Sea Rangers2020 sees the centenary of the founding of the Sea Rangers. Keep an eye on the website for details: https://searangers.org.uk/the-sea-ranger-2020-centenary-celebrations/. So far their plans include a Centenary Parade and Service in Portsmouth on Saturday 25th April 2020.
By chance, I've just recorded the story of Sea Ranger Janet G. I'm interested in the way young women found ways to connect with seafaring.
Born in 1939 Janet became a Girl Guide, a Sea Ranger, a Wren, then a Girl Guide leader. Rangers were part of the Girl Guide movement.
Janet and her Sea Rangers pals (pictured left) especially loved going on summer training trips. For one or two weeks a year a SR unit would have a solid spell on the water, usually on a shared boat. For Janet in the 1950s this included being on the Sea Rangers' own motor torpedo boat at Dartmouth.
Being in a Sea Ranger unit meant any city girl, whatever her poverty, could almost become a Nancy Blackett, the boaty heroine of Arthur Ransome's inter-war children's books like Swallows and Amazons.
You learned so much...
Not only was membership of the SR a way for young women over 16 to learn small boat skills and gain access to the sea at a time when gendered restrictions on mobility meant women travelled less than men.
(Only one per cent of UK merchant seafarers in the 1920s and 30s were women. Many ships had no woman crew at all until the 1970s and even later.)
But also being with the Sea Rangers also meant former WW1 Wrens could enjoy passing on nautical culture, volunteering as Sea Ranger officers.
And the would-be ‘sailorettes’ these officers trained could then be fast-tracked into the Women’s Royal Naval Service, as Janet G was in the 1950s.
But usually members did not go on to work on merchant ships as stewardesses. The SR didn't funnel women into a water-based career. Rather it helped develop transferable skills as citizens and responsible human beings.
Being a Sea Ranger, or a member of the other related organisation, the Girls Nautical Training Corps, meant being proudly part of a sea-minded network: rowing and sailing boats, tying knots, communicating by Morse and semaphore, learning maritime lore.
Other ‘Daughters of the sea’
1920: The SR began, growing from the Girl Guides
1942: The more militaristic GNTC started, then really took off until 1946.
Patriotically, some members of these organisations, especially in the mid-20th century, saw themselves as ‘daughters of the sea’.
They had fun, for all that there was naval-style discipline too, as the picture of Janet's SR colleagues shows. (Pictured left, above)
As part of a strong, can-do, adventurous team, girls and young women in the SR and GNTC developed confidence, a sense of agency and also a sense of motility - the idea that one was capable of travel.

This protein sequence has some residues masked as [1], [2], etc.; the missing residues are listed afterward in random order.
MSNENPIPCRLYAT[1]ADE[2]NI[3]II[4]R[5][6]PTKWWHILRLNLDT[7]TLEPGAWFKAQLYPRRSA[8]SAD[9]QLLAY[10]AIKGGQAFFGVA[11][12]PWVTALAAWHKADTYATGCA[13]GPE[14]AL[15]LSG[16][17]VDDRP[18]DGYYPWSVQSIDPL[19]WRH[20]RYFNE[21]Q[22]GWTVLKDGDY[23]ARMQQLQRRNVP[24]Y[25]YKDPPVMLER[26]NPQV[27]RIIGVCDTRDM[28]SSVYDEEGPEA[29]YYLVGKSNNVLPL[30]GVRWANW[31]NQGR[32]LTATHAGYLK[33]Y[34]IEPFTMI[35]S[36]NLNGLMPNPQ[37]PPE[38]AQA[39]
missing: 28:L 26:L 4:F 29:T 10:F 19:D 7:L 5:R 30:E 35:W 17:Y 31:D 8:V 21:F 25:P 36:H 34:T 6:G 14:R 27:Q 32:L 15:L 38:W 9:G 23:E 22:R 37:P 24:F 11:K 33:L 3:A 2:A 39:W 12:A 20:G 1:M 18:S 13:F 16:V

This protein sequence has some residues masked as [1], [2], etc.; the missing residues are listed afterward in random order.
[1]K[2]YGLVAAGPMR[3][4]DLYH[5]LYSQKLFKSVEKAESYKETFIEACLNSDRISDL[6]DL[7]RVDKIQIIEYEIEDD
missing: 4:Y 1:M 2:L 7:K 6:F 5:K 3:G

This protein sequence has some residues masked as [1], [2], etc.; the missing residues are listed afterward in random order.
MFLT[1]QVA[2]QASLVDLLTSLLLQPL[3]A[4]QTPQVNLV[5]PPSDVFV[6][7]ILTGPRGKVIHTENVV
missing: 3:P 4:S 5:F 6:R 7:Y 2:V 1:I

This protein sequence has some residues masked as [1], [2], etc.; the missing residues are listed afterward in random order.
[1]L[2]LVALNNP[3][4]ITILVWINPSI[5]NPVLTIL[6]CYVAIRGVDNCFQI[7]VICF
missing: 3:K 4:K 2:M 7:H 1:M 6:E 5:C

|Happy Families playing card. Mrs
Jack Tar, the sailor's wife, and Miss Jack Tar
were usually portrayed as being on land.
Master and Mr Jack Tar were seagoing.
Gender did not have to be an obstacle to accessing maritime life directly. Thanks to the SR and GNTC women didn't have to rely on being the daughter or wife of Jack Tar as a way to connect on to maritime life. Any member could connect in her own right.
Sea novels for girlsFrom the mid-1930s to the 1950s Sea Ranger novels boomed. (GNTC novels, by contrast, seemingly did not exist).
In genre such novels were far closer to the girls adventure juvenilia end of the spectrum, than to cruise ships novels (the other booming genre of sea fiction for women in the 1930s).
Authors of SR books such as Helen Beatrice Davidson (fl.1898- 1998) - see below, Lucy of the Rangers - also wrote about Brownies and Girl Guides.
Frances Olivia Hartopp Nash (1887-1953) shows her sea-minded heroine transitioning from the Girl Guides, as in:
- (1922) How Audrey Became a Guide
- (1923) Audrey in Camp
- (1925) Audrey at School
- (1933) Audrey, The Sea Ranger.
In other words, becoming a motile young woman - who got away from home - was represented as natural progress. The novels encouraged readers to see that they could move on from earlier girlhood in wholesome organisations within the scouting and guiding community, become women who travelled, and even be heroic. Frances also wrote about girls' adventures on land, including at boarding school.
Some Sea Rangers include:1929 (and 1938): Ethel Talbot, Skipper and Co, A story of Sea Rangers
1933: Frances Olivia Hartopp Nash, Audrey, the Sea Ranger
1934 : Helen Beatrice Davidson, Sea Rangers of the 'Rodney'
1934; Mary Shrewsbury, All Aboard the “Bundy”: A sea-ranger story
1935: Helen Beatrice Davidson, Adventurers in Camp: A Sea Ranger Story
1935: Ethel Talbot, Sea Rangers All
1937: Ethel Talbot, Sea Rangers’ Holiday
1938 (and 1955) Ethel Talbot: Rangers and Strangers
1943: Frances Olivia Hartopp Nash, Lucy of the Sea Rangers
1948: Geoffrey Prout, Sea Rangers at Sloo
And in the air too...Sea Rangers stories have a counterpart in flying novels for girls by Dorothy Carter (1901-1948). That thrilling new field, civilian air transport, was a profitable topic for the Josephine March-type writers of the day.
Had Louisa May Alcott still been around and in the UK she'd surely have written another quartet for girls: Little Brownies, Good Guides, Great Air Rangers, and Brilliant Girl Pilots. Actually it appears that there were no novels about Air Rangers, Sea Rangers’ counterparts.
Celebrating mobility, and making clear that long-distance travel was not just confined to boys, these inspirational Sea Ranger novels were the ‘daughters’ of earlier girls’ boarding school novels such as those by Elinor Brent-Dyer and Angela Brazil.